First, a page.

The video work Three Casualties (2018) examines scenes from three different films, each featuring a stunt that resulted in the death of the stunt double performing it. In some cases, these scenes were left in the final version of the film, resulting in viewers seeing a real, as well as fictional, death on screen at the same time. Here Pecho looks at the body from two points of view: as a medial body, which in the viewers’ imagination only suffers physical death in the film, and as a real body, which reminds people of their own mortality. Ultimately, the indifference of an exploitative film industry also comes to the fore, which literally walks over corpses for the sake of profit and the desire for mass entertainment.
Pecho deconstructs language and images in such a way that constructions of truth are questioned and destabilized. The result of an ambiguous search engine query becomes a humorous “saint” juxtaposition in its pictorial representation (Madonna with Child, 2017). Light boxes depicting textual works are placed at various points throughout the exhibition. The authorship of the writings remains unknown, but in terms of content they seem to take on a commentary function. The intrusive language of a self-optimizing society (On Improvement, 2020) or the exaggerated seriousness of art business jargon (Eine Kunst, die Ja sagt, 2016) are thrown off balance. Pecho’s recourse to the existing and the analytical consideration of artistic formal language are as much in the tradition of conceptual art as the play with the viewer’s expectations. While the smooth aesthetics often suggest something simpler, the complexity of the works only reveals itself upon closer inspection. The effectiveness of Pecho’s works always results from the juxtaposition, repetition, and constant interplay of text, image, and form. By detaching the content from its conventional environment, appropriating and reassembling it, the words and images condense into a critique of language and form that is not least to be understood as a critique of society.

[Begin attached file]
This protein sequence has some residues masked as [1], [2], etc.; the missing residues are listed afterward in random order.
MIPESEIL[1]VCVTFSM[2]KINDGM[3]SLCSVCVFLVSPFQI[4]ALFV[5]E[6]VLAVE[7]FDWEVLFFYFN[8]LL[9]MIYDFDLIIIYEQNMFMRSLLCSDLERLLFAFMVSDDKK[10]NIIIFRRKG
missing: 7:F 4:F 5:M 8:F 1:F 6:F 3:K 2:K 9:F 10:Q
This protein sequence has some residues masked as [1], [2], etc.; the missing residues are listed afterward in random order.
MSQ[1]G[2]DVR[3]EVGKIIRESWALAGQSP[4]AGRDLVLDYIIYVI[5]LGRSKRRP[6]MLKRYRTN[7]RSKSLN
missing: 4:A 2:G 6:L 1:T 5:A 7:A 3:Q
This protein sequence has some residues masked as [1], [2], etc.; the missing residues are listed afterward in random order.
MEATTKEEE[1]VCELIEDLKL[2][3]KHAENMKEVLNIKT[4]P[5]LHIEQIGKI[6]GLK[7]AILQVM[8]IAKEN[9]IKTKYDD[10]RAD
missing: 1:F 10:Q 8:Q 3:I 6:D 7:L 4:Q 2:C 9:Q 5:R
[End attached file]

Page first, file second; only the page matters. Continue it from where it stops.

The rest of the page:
Exhibition dates: Friday, 01 July until Sunday 21 August 2022Zur Galerie
Title image: Jens Pecho, courtesy the artist + EBENSPERGER Berlin
Exhibition Jens Pecho – EBENSPERGER BERLIN | Zeitgenössische Kunst in Berlin | Contemporary Art | Exhibitions Berlin Galleries | ART at Berlin